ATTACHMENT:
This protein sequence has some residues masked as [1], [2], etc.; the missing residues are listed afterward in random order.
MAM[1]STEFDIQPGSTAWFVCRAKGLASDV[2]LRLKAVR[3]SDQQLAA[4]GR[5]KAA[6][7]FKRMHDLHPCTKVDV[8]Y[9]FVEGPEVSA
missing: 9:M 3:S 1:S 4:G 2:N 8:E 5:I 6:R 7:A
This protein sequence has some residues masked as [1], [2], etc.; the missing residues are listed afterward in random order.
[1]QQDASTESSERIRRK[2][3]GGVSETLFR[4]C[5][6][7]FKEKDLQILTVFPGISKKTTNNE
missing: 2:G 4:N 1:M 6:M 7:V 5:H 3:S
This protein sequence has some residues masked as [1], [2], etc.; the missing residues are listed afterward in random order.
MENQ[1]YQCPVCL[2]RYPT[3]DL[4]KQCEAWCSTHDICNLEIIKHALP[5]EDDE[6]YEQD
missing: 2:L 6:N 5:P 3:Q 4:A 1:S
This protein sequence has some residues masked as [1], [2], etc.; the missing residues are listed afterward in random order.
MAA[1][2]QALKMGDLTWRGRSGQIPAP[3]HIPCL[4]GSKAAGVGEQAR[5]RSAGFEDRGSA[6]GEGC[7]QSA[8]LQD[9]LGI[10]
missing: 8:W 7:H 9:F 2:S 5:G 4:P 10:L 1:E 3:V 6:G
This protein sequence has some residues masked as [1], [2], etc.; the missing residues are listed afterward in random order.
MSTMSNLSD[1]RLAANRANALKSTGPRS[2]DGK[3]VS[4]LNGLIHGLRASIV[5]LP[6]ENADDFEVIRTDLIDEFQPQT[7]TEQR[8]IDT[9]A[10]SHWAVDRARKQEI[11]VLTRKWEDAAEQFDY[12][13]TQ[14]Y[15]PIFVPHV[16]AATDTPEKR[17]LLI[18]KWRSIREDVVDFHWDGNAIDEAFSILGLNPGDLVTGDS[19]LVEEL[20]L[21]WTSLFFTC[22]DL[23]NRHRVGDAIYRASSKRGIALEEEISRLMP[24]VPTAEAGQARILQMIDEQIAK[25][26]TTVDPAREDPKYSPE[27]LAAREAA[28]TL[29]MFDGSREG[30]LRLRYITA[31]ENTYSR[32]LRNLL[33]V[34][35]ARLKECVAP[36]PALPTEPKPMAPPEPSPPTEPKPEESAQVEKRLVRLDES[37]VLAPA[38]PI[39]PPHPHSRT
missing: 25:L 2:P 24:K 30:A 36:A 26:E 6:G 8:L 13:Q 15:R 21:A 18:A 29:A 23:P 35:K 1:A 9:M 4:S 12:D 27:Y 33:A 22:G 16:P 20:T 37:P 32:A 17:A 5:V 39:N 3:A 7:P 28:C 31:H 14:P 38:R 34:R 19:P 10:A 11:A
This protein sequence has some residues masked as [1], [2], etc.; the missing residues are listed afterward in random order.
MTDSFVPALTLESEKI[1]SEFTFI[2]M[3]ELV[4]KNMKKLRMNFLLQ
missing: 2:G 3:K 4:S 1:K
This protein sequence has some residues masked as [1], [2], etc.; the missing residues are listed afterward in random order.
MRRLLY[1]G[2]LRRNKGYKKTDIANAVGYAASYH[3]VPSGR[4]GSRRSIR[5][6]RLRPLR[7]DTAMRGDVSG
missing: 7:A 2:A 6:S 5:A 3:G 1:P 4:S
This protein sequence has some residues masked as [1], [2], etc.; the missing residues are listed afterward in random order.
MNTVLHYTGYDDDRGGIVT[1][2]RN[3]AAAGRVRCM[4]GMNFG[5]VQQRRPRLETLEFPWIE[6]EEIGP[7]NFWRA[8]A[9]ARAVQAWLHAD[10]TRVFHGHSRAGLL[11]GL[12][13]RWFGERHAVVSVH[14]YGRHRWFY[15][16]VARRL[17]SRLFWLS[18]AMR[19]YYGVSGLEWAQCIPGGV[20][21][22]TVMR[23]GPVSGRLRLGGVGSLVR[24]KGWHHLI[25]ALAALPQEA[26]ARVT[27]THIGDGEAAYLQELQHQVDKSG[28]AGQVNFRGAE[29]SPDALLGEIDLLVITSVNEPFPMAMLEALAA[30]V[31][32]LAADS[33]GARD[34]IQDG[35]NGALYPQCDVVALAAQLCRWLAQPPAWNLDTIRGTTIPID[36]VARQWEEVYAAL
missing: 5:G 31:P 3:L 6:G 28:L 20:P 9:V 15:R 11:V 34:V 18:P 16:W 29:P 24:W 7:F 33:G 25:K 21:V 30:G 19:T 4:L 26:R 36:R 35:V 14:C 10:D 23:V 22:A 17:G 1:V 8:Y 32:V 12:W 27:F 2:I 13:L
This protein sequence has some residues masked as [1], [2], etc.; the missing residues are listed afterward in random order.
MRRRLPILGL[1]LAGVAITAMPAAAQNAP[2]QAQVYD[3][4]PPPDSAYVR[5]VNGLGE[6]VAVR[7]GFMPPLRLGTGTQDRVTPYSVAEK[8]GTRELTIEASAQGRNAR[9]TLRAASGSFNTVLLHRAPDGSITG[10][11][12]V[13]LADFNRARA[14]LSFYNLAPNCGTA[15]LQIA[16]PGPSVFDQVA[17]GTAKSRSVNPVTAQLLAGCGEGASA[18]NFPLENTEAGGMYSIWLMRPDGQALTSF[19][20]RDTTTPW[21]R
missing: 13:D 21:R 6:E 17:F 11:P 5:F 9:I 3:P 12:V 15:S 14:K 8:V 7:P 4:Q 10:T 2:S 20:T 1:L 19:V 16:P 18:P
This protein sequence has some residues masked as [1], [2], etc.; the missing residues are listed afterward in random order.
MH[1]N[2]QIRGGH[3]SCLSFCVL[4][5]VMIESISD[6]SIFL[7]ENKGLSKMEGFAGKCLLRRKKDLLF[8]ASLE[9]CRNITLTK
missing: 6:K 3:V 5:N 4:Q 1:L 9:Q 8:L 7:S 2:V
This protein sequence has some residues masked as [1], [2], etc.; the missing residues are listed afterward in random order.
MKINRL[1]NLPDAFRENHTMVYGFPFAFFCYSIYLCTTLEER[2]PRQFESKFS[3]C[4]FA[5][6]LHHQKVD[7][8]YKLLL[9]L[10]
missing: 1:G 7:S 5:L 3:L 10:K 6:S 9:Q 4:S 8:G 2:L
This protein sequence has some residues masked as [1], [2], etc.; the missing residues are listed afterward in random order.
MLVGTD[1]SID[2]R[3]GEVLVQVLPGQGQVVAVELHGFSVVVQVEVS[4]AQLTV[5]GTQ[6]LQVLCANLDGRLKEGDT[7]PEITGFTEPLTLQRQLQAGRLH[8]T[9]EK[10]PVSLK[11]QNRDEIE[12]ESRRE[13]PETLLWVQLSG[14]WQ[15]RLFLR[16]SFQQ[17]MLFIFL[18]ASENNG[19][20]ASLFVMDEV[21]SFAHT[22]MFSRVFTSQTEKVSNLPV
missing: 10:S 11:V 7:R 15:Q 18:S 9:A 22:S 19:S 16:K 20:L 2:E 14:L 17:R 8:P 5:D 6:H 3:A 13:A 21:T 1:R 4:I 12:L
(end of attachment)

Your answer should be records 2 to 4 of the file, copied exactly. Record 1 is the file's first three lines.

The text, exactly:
This protein sequence has some residues masked as [1], [2], etc.; the missing residues are listed afterward in random order.
[1]QQDASTESSERIRRK[2][3]GGVSETLFR[4]C[5][6][7]FKEKDLQILTVFPGISKKTTNNE
missing: 2:G 4:N 1:M 6:M 7:V 5:H 3:S
This protein sequence has some residues masked as [1], [2], etc.; the missing residues are listed afterward in random order.
MENQ[1]YQCPVCL[2]RYPT[3]DL[4]KQCEAWCSTHDICNLEIIKHALP[5]EDDE[6]YEQD
missing: 2:L 6:N 5:P 3:Q 4:A 1:S
This protein sequence has some residues masked as [1], [2], etc.; the missing residues are listed afterward in random order.
MAA[1][2]QALKMGDLTWRGRSGQIPAP[3]HIPCL[4]GSKAAGVGEQAR[5]RSAGFEDRGSA[6]GEGC[7]QSA[8]LQD[9]LGI[10]
missing: 8:W 7:H 9:F 2:S 5:G 4:P 10:L 1:E 3:V 6:G